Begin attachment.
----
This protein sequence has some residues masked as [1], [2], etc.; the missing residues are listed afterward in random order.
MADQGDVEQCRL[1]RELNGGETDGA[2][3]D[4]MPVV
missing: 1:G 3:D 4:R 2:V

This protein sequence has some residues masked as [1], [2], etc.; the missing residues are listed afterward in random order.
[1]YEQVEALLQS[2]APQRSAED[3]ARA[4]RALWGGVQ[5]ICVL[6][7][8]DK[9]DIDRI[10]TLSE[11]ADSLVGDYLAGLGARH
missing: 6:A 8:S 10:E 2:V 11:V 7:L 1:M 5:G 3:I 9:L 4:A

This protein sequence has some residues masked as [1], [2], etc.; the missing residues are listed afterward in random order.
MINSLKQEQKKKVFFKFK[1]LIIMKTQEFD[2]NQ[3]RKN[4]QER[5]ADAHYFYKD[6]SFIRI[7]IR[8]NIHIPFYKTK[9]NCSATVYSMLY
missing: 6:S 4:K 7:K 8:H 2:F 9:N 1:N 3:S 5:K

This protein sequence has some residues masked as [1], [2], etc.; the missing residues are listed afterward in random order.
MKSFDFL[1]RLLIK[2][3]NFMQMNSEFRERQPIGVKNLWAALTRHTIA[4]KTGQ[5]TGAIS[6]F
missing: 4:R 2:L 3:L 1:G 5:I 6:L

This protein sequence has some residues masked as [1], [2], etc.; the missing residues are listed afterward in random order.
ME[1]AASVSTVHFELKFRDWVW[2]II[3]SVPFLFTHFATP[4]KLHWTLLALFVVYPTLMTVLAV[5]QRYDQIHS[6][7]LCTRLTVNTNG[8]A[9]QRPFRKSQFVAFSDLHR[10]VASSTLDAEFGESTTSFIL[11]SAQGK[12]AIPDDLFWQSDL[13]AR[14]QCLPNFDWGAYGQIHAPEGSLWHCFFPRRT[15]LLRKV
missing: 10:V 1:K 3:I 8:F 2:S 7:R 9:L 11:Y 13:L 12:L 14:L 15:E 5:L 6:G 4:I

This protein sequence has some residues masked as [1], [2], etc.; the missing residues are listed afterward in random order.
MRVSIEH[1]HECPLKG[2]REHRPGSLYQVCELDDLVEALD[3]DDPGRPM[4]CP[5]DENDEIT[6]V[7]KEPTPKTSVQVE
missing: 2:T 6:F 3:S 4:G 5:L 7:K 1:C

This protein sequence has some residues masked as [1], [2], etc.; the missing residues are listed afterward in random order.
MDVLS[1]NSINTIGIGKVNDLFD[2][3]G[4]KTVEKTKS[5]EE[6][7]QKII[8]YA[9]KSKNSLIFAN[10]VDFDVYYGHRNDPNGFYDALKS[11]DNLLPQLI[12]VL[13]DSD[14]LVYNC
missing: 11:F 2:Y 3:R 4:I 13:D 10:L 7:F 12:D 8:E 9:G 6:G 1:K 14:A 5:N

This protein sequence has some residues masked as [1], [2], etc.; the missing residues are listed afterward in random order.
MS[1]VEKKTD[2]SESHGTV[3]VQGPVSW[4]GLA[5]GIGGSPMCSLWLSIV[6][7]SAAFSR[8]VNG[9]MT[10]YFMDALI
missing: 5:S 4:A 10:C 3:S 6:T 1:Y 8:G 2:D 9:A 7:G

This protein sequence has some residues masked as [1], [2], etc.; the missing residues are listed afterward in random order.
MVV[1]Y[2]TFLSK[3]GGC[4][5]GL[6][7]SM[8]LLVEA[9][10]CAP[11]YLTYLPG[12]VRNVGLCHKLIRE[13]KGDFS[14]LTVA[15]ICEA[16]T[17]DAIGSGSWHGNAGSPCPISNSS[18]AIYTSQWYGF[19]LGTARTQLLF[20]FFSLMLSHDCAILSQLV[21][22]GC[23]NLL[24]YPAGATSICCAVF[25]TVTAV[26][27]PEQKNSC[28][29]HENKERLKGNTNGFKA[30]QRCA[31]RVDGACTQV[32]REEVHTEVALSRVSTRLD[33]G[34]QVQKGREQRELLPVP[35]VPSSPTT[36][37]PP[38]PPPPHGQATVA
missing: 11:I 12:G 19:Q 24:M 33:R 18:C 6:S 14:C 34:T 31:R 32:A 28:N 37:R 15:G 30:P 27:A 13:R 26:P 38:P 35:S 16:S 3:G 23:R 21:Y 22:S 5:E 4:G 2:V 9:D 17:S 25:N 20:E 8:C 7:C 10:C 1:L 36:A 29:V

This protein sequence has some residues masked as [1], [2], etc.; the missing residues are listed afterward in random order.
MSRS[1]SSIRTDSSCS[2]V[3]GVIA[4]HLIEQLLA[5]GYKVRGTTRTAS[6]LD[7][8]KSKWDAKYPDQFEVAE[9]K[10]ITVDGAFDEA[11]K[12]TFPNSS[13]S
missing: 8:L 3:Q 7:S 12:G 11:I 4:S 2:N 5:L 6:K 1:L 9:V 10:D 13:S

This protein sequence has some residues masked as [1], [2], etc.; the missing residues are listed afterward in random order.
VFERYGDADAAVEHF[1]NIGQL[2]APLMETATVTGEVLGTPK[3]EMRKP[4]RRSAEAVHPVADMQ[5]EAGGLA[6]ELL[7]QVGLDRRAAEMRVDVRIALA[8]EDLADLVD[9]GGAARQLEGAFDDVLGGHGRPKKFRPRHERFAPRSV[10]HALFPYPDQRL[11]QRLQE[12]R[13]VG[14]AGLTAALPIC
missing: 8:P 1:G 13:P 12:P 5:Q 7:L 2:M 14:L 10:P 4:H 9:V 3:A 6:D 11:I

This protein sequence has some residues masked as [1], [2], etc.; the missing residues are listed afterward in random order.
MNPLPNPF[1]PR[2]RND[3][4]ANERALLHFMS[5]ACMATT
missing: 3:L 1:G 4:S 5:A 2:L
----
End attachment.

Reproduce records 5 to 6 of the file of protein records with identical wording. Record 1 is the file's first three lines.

This protein sequence has some residues masked as [1], [2], etc.; the missing residues are listed afterward in random order.
ME[1]AASVSTVHFELKFRDWVW[2]II[3]SVPFLFTHFATP[4]KLHWTLLALFVVYPTLMTVLAV[5]QRYDQIHS[6][7]LCTRLTVNTNG[8]A[9]QRPFRKSQFVAFSDLHR[10]VASSTLDAEFGESTTSFIL[11]SAQGK[12]AIPDDLFWQSDL[13]AR[14]QCLPNFDWGAYGQIHAPEGSLWHCFFPRRT[15]LLRKV
missing: 10:V 1:K 3:I 8:F 2:S 7:R 9:L 11:Y 13:L 12:L 14:L 15:E 5:L 6:G 4:I

This protein sequence has some residues masked as [1], [2], etc.; the missing residues are listed afterward in random order.
MRVSIEH[1]HECPLKG[2]REHRPGSLYQVCELDDLVEALD[3]DDPGRPM[4]CP[5]DENDEIT[6]V[7]KEPTPKTSVQVE
missing: 2:T 6:F 3:S 4:G 5:L 7:K 1:C